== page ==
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Scandinavian word of the day

 Language Learning Forum : Skandinavisk & Nordisk Post Reply
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Iversen
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 Message 25 of 50
06 February 2014 at 3:09pm | IP Logged 
I Danmark har vi morgenmad, der spises om morgenen. Og så er der brunch, som nogle spiser om formiddagen. Derefter en gang middagsmad, der er varm mad, eller .. (oh, I just realized that this thread is written in English, sorry)

In Denmark the eating occasions are labeled as follows:

in the morning: morgenmad
before noon: brunch
noon: middagsmad (hot) or frokost (not hot)
late afternoon: aftensmad (sometimes called middagsmad if it is hot)
late evening/night: natmad
And snacks in between the meals: "mellemmåltider"

6 minutes about "dyrlægens natmad" here (dyrlæge: veterinarian)

Edited by Iversen on 06 February 2014 at 4:39pm

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Solfrid Cristin
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 Message 26 of 50
07 February 2014 at 11:52am | IP Logged 
Aquila123 wrote:
Norwegian names of the meals:

frokost or morgenmat - breakfast

formiddagsmat or lønsj - lunch

middag - dinner

kveldsmat - supper

nattmat - a meal during the night

niste or nistemat - food to take with you and eat on journeys

By the way: The word "nattmat" has a rather high frequency.




I have not heard morgenmat used ever, and formiddagsmat not since I was a little girl (and even then only by a woman who was born around 1900, and would use lunch 9 times out of 10).

Nattmat is something I would not hear used more than once every second year or so. Typically if you have a party that reaches into the early hours of the morning, and you serve the main meal around 8, and a hot soup at 2 o'clock in the morning.
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Iversen
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 Message 27 of 50
07 February 2014 at 11:58am | IP Logged 
With the food prices in Norway in mind I find it totally natural that you haven't heard the names of half the meals since time immemorial - I also have to stop eating when I'm on holiday in Norway. But given the liquour prices up there I don't understand how you can have parties without taking up a mortgage in your house.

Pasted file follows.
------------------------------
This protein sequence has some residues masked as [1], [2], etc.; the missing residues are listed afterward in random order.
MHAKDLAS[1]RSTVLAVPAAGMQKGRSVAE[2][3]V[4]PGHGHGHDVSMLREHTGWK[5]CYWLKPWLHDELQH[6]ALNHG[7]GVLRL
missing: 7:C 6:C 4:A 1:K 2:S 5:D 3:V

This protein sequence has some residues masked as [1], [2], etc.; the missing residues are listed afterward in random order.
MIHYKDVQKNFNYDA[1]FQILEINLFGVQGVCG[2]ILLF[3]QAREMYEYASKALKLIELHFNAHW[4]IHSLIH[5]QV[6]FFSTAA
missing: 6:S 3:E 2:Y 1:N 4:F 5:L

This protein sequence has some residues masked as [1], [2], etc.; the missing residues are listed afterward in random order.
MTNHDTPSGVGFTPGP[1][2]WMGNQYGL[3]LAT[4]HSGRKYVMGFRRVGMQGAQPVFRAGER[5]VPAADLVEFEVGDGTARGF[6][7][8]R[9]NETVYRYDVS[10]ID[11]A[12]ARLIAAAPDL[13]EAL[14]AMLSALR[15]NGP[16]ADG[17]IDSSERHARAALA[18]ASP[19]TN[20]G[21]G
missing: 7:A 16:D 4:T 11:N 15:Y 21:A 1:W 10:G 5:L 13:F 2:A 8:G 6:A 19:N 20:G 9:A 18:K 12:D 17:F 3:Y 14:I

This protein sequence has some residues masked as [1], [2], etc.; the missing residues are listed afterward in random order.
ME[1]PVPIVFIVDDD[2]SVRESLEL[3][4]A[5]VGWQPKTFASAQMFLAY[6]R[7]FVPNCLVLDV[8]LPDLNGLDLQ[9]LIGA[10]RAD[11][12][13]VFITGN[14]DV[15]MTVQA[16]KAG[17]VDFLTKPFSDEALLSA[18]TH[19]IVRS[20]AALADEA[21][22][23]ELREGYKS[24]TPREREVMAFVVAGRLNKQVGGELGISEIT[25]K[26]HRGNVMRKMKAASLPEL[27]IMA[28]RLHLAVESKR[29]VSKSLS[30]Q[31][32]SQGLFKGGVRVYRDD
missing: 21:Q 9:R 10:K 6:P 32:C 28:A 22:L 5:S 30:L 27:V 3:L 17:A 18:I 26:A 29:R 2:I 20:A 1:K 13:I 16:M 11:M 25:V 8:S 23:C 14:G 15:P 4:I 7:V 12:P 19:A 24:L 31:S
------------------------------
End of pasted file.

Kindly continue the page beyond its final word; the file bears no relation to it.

Edited by Iversen on 07 February 2014 at 11:58am

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prz_
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 Message 28 of 50
07 February 2014 at 12:40pm | IP Logged 
If you stop, what poor Poles (like me) should say? :D

EDIT: I guess that Ylvis should write a new version of their song - "What does poor Pole say?".

Edited by prz_ on 07 February 2014 at 1:56pm

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Aquila123
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 Message 29 of 50
07 February 2014 at 1:43pm | IP Logged 
Taking up mortgage is exactly what Norwegians do, directly or indirectly, resulting in the Norwegian population sinking steadily more into unmanageable dept. Everything is criminally expensive here' and people's income is not capable of providing both home and living. When I use the word "criminally" I mean it litterally.

The population manages to keep a high living standard by borrowing steadily more money, but this trend will result in total collapse in the Norwegian society before not very soon.

By the way, Norwegian:

lån (n) - loan or mortgage
pengelån (n) - mortgage, used when you will specify only.
utlån (n) - something lent out, including money, books, things
innlån (n) - a bank term denoting a bank borrowing money from somewhere
låne - to borrow and also to land
låne bort / låne ut, bortlåne / utlåne - lend, used only to specify
låne inn / innlåne - borrow, used seldome and only to specify
penge (msg), penger (mpl) - money, most often used in plural

In Norwegian, and surely also in Danish and Swedish, you can make compositions rather freely, as the need materializes, so you could hear many other combinations too with the word "lån", made just for the actual need.



Edited by Aquila123 on 08 February 2014 at 3:35pm

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prz_
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 Message 30 of 50
07 February 2014 at 1:59pm | IP Logged 
På svenska också "(ett) lån".
Borrow - låna.
Money - pengar.
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Iversen
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 Message 31 of 50
07 February 2014 at 2:15pm | IP Logged 
In Danish:

udlåne (verb) = låne ud = 'lend' in English
udlån (substantive)

...
indlån (substantive)

låne (verb) = 'borrow' in English
lån (substantiv)

"Indlån" and "udlån" are almost exclusively used about banks, "lån" can be established by private people, and you can also "låne" books at the library. Instead of *indlåne (which is rare bordering on non existant) we use the expression "sætte penge i banken". However we can "låne fra" anybody - at least in theory.

Penge is always singular (except jokingly about foreign coins or bills when we can't remember the correct word)

Edited by Iversen on 07 February 2014 at 2:22pm

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daegga
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 Message 32 of 50
07 March 2014 at 3:22pm | IP Logged 
korp - en - ar
Swedish word for raven.
isl. hrafn
da. ravn (edited from rafn, this was older Danish or even Old Danish)
no. ravn
You can see the pattern.

Swedish wikipedia tells us:
Quote:

Arten har ett utpräglat, djupt, skorrande, dovt lockläte; korrp, som ofta
upprepas 3-4 gånger, vilket är diagnostiskt och kan urskiljas från andra kråkfåglar
även av en mer ovan fågelskådare.


This would explain the difference in vocabulary.

Edited by daegga on 07 March 2014 at 3:33pm



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